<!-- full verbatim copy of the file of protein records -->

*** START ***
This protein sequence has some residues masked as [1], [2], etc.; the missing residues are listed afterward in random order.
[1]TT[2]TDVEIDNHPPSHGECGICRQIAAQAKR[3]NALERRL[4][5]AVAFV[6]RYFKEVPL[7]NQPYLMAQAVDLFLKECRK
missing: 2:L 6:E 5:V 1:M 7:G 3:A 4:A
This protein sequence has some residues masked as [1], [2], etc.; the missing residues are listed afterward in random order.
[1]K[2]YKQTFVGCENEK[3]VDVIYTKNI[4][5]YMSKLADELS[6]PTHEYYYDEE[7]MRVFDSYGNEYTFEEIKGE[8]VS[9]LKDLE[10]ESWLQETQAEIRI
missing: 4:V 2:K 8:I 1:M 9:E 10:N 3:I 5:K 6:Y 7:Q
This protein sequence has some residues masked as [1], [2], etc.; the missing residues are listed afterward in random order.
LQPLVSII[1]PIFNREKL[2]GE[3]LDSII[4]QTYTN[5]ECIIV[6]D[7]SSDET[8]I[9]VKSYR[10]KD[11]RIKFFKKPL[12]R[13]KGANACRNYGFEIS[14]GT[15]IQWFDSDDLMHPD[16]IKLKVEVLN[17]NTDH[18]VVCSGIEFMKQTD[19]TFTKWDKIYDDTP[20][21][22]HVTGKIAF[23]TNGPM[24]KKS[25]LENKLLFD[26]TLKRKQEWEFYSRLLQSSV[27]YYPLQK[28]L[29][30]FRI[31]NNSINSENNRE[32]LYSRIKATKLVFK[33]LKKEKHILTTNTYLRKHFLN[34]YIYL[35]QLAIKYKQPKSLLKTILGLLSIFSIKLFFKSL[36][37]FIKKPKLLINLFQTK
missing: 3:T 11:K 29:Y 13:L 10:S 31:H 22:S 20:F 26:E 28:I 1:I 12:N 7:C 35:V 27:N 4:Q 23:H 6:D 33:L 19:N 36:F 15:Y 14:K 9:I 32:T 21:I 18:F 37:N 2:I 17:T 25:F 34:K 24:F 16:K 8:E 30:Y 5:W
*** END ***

This protein sequence has some residues masked as [1], [2], etc.; the missing residues are listed afterward in random order.
[1]TT[2]TDVEIDNHPPSHGECGICRQIAAQAKR[3]NALERRL[4][5]AVAFV[6]RYFKEVPL[7]NQPYLMAQAVDLFLKECRK
missing: 2:L 6:E 5:V 1:M 7:G 3:A 4:A
This protein sequence has some residues masked as [1], [2], etc.; the missing residues are listed afterward in random order.
[1]K[2]YKQTFVGCENEK[3]VDVIYTKNI[4][5]YMSKLADELS[6]PTHEYYYDEE[7]MRVFDSYGNEYTFEEIKGE[8]VS[9]LKDLE[10]ESWLQETQAEIRI
missing: 4:V 2:K 8:I 1:M 9:E 10:N 3:I 5:K 6:Y 7:Q
This protein sequence has some residues masked as [1], [2], etc.; the missing residues are listed afterward in random order.
LQPLVSII[1]PIFNREKL[2]GE[3]LDSII[4]QTYTN[5]ECIIV[6]D[7]SSDET[8]I[9]VKSYR[10]KD[11]RIKFFKKPL[12]R[13]KGANACRNYGFEIS[14]GT[15]IQWFDSDDLMHPD[16]IKLKVEVLN[17]NTDH[18]VVCSGIEFMKQTD[19]TFTKWDKIYDDTP[20][21][22]HVTGKIAF[23]TNGPM[24]KKS[25]LENKLLFD[26]TLKRKQEWEFYSRLLQSSV[27]YYPLQK[28]L[29][30]FRI[31]NNSINSENNRE[32]LYSRIKATKLVFK[33]LKKEKHILTTNTYLRKHFLN[34]YIYL[35]QLAIKYKQPKSLLKTILGLLSIFSIKLFFKSL[36][37]FIKKPKLLINLFQTK
missing: 3:T 11:K 29:Y 13:L 10:S 31:H 22:S 20:F 26:E 28:I 1:I 12:N 7:C 35:V 27:N 4:Q 23:H 6:D 33:L 19:N 36:F 15:Y 14:K 9:I 32:T 21:I 18:F 37:N 2:I 17:T 25:F 34:K 24:F 16:K 8:E 30:Y 5:W